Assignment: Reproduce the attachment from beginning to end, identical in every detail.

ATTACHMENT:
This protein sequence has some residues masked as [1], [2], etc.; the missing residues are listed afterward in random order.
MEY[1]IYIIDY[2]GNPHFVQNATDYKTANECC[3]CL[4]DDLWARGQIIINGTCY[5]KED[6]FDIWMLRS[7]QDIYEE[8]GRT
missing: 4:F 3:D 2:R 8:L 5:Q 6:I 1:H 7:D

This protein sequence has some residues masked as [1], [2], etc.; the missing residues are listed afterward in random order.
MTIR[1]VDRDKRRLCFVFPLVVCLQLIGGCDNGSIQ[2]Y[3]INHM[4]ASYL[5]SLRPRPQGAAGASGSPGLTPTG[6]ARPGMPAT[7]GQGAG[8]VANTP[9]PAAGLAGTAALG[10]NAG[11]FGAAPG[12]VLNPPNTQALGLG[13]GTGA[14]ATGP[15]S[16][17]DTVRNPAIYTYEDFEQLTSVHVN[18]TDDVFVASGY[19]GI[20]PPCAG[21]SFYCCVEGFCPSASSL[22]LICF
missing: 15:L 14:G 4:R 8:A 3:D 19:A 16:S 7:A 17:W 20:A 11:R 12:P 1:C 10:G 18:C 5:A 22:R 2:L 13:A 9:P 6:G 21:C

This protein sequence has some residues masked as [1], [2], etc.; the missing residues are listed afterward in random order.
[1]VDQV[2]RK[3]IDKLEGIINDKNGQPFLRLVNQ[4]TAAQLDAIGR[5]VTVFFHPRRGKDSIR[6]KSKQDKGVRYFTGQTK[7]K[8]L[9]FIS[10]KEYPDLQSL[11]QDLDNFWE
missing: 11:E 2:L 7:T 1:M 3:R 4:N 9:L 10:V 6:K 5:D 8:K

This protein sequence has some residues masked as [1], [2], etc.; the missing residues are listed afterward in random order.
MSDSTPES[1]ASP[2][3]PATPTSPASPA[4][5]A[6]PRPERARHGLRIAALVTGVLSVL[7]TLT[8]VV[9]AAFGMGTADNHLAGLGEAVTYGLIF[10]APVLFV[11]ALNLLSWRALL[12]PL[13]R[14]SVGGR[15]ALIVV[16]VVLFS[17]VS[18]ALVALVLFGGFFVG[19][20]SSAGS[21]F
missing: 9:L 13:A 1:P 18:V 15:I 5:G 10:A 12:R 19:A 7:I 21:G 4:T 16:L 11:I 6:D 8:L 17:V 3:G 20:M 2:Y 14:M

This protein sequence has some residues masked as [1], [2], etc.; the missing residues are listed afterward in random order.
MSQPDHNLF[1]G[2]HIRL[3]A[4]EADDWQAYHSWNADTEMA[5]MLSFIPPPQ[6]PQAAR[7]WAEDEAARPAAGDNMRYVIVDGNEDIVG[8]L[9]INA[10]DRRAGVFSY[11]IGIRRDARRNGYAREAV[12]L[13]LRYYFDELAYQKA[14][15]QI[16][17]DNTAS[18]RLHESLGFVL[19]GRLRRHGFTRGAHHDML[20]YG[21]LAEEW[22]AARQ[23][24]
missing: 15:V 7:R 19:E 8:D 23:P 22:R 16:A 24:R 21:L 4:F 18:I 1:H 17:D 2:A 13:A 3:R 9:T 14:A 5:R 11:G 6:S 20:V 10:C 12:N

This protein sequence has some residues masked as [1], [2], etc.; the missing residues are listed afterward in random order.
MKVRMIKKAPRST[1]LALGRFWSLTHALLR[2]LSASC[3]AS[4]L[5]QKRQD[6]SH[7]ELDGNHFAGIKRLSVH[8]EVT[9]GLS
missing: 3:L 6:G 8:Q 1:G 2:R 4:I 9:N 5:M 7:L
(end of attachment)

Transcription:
This protein sequence has some residues masked as [1], [2], etc.; the missing residues are listed afterward in random order.
MEY[1]IYIIDY[2]GNPHFVQNATDYKTANECC[3]CL[4]DDLWARGQIIINGTCY[5]KED[6]FDIWMLRS[7]QDIYEE[8]GRT
missing: 4:F 3:D 2:R 8:L 5:Q 6:I 1:H 7:D

This protein sequence has some residues masked as [1], [2], etc.; the missing residues are listed afterward in random order.
MTIR[1]VDRDKRRLCFVFPLVVCLQLIGGCDNGSIQ[2]Y[3]INHM[4]ASYL[5]SLRPRPQGAAGASGSPGLTPTG[6]ARPGMPAT[7]GQGAG[8]VANTP[9]PAAGLAGTAALG[10]NAG[11]FGAAPG[12]VLNPPNTQALGLG[13]GTGA[14]ATGP[15]S[16][17]DTVRNPAIYTYEDFEQLTSVHVN[18]TDDVFVASGY[19]GI[20]PPCAG[21]SFYCCVEGFCPSASSL[22]LICF
missing: 15:L 14:G 4:R 8:A 3:D 19:A 16:S 7:A 17:W 20:A 11:R 12:P 1:C 10:G 18:C 5:A 22:R 2:L 13:A 9:P 6:G 21:C

This protein sequence has some residues masked as [1], [2], etc.; the missing residues are listed afterward in random order.
[1]VDQV[2]RK[3]IDKLEGIINDKNGQPFLRLVNQ[4]TAAQLDAIGR[5]VTVFFHPRRGKDSIR[6]KSKQDKGVRYFTGQTK[7]K[8]L[9]FIS[10]KEYPDLQSL[11]QDLDNFWE
missing: 11:E 2:L 7:T 1:M 3:R 4:N 9:L 10:V 6:K 5:D 8:K

This protein sequence has some residues masked as [1], [2], etc.; the missing residues are listed afterward in random order.
MSDSTPES[1]ASP[2][3]PATPTSPASPA[4][5]A[6]PRPERARHGLRIAALVTGVLSVL[7]TLT[8]VV[9]AAFGMGTADNHLAGLGEAVTYGLIF[10]APVLFV[11]ALNLLSWRALL[12]PL[13]R[14]SVGGR[15]ALIVV[16]VVLFS[17]VS[18]ALVALVLFGGFFVG[19][20]SSAGS[21]F
missing: 9:L 13:A 1:P 18:V 15:I 5:G 10:A 12:R 19:A 7:I 21:G 4:T 16:L 11:I 6:D 8:L 17:V 3:G 20:M 2:Y 14:M

This protein sequence has some residues masked as [1], [2], etc.; the missing residues are listed afterward in random order.
MSQPDHNLF[1]G[2]HIRL[3]A[4]EADDWQAYHSWNADTEMA[5]MLSFIPPPQ[6]PQAAR[7]WAEDEAARPAAGDNMRYVIVDGNEDIVG[8]L[9]INA[10]DRRAGVFSY[11]IGIRRDARRNGYAREAV[12]L[13]LRYYFDELAYQKA[14][15]QI[16][17]DNTAS[18]RLHESLGFVL[19]GRLRRHGFTRGAHHDML[20]YG[21]LAEEW[22]AARQ[23][24]
missing: 15:V 7:R 19:E 8:D 23:P 22:R 16:A 24:R 21:L 4:F 18:I 1:H 17:D 2:A 13:A 3:R 9:T 14:A 5:R 11:G 6:S 20:V 10:C 12:N

This protein sequence has some residues masked as [1], [2], etc.; the missing residues are listed afterward in random order.
MKVRMIKKAPRST[1]LALGRFWSLTHALLR[2]LSASC[3]AS[4]L[5]QKRQD[6]SH[7]ELDGNHFAGIKRLSVH[8]EVT[9]GLS
missing: 3:L 6:G 8:Q 1:G 2:R 4:I 9:N 5:M 7:L